How Much Health Insurance Will Cost You

Written By Mary Beth Eastman
Last updated November 22, 2019

Note: We receive a commission for purchases made through the links on this site. Our sponsors, however, do not influence our editorial content in any way.

How Much Health Insurance Will Cost You
February 26, 2019

Simple. Thrifty. Living.

In the wake of the Obamacare era, people are wondering how the recent changes will impact how much health care will cost. Indeed, while there seems to be an effort to create a world in which healthcare is free or affordable for everyone, we have a way to go before we get there. With healthcare literally being vital to our health, it only makes sense why some would be anxious about the topic. That said, let’s look at how much health insurance will cost you.

Although American healthcare costs tend to be a tad on the high side, healthcare premiums tend to be drastically lower. According to the Milliman Medical Index, which tracks these things, healthcare costs exceeded $28,000 for a family of 4 in 2018. That includes the average cost of insurance paid by companies and workers, as well as deductibles.

Fortunately, most of us are not responsible for paying nearly that much. For instance, although the total healthcare costs of individuals are said to be around $18,764 annually, out of pocket costs, such as premiums and co-pays, are only about $5,714 per year.

Still, that’s nothing to sneeze at. If you’d rather be making money on your health than spending it, check out this app called Healthywage. Healthywage will pay you real money for completing weight loss challenges. Sure beats paying another co-pay.

The Affordable Care Act introduced a tiered system of healthcare coverage. Although there seems to be some effort to revamp the system, the healthcare system maintains the tiered option. Depending on which package fits your needs, the prices break down as follows:

  • Catastrophic coverage– Bare minimum coverage; monthly cost around $167; annual premium approximately $1,999
  • Bronze coverage– This provides you with a bit extra coverage; monthly cost around $201; premium around $2,411
  • Silver coverage– This plan provides relatively better coverage than previous tiers; the average monthly cost is around $247; the annual premium is approximately $2,961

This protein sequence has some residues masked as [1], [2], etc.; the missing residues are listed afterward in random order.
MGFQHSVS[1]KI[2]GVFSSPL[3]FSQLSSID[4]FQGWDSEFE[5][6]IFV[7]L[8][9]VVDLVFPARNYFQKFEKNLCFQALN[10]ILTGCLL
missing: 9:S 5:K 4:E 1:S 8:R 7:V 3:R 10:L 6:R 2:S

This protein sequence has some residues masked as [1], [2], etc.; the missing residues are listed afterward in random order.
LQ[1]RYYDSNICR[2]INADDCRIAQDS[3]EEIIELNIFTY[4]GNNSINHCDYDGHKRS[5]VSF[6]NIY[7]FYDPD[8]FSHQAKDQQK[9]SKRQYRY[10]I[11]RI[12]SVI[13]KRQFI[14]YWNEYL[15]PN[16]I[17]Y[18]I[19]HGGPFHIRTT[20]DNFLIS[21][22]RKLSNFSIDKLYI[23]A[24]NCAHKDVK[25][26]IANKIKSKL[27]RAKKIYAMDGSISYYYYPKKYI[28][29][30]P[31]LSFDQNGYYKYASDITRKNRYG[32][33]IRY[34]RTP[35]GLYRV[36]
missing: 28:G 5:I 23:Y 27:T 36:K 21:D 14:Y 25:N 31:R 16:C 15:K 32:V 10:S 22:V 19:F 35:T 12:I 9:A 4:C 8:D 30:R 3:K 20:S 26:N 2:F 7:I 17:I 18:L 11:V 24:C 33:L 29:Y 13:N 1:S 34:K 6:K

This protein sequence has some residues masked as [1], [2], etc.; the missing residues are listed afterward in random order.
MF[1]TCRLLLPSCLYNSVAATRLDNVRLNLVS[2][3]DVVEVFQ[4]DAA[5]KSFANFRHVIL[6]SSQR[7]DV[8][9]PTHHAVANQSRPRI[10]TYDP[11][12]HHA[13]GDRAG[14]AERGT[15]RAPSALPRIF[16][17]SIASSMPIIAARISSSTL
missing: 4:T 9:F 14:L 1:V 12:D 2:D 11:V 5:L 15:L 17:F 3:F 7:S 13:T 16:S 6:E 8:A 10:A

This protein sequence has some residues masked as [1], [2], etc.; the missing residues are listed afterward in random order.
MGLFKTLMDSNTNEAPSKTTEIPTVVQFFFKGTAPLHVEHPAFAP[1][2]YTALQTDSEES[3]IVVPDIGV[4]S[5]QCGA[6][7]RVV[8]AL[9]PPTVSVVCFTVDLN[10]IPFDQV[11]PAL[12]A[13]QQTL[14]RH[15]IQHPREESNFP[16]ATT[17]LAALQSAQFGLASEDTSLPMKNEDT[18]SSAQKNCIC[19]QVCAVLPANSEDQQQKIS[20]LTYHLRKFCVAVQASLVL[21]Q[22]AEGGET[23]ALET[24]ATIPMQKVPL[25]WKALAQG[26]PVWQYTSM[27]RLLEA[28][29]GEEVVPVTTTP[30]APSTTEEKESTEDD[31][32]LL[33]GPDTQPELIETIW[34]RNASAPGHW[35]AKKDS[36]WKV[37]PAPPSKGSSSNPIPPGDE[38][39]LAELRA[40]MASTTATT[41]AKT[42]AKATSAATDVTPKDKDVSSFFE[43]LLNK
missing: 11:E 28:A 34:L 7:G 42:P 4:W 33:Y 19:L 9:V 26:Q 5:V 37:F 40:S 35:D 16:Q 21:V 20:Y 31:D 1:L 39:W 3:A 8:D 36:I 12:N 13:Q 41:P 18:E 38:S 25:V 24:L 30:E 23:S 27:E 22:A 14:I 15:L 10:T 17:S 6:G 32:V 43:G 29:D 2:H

• Gold coverage– average monthly cost of $291; annual premium of $3,487
  • Platinum coverage– This is the best coverage available; the average monthly cost is around $363; the annual premium is around $4,360.

Overall, healthcare coverage can be costly but it is also very necessary. No matter if there is a mandate or not, purchasing the proper health insurance coverage is the only way to prevent yourself from incurring huge healthcare costs. Once you have those huge medical bills, digging out from under a heap of medical debt requires strict discipline and sometimes outside help, such as loans and even debt consolidation.

About the Author

Mary Beth Eastman

Mary Beth Eastman serves as the content manager for Simple. Thrifty. Living, where she is dedicated to helping readers use money and credit wisely. Mary Beth believes that access to the right financial information paired with a growth mindset are essential tools for getting out of debt and building wealth. Mary Beth has a degree in Journalism from Bowling Green State University and has focused her 20-year journalism career on putting readers front and center, carefully considering their concerns and presenting information that will help them in their everyday lives. She has won numerous statewide journalism awards. Her writing on personal finance as been featured on numerous websites in addition to Simple. Thrifty. Living, including Huffington Post and Lexington Law blog. Mary Beth resides in Pittsburgh, Pa., with her family and two rescue dogs.

  • No comments yet. Be the first to get the conversation started. Here's some food for thought:

    Do you have any thoughts?

Submit a Comment

Your email address will not be published. Required fields are marked *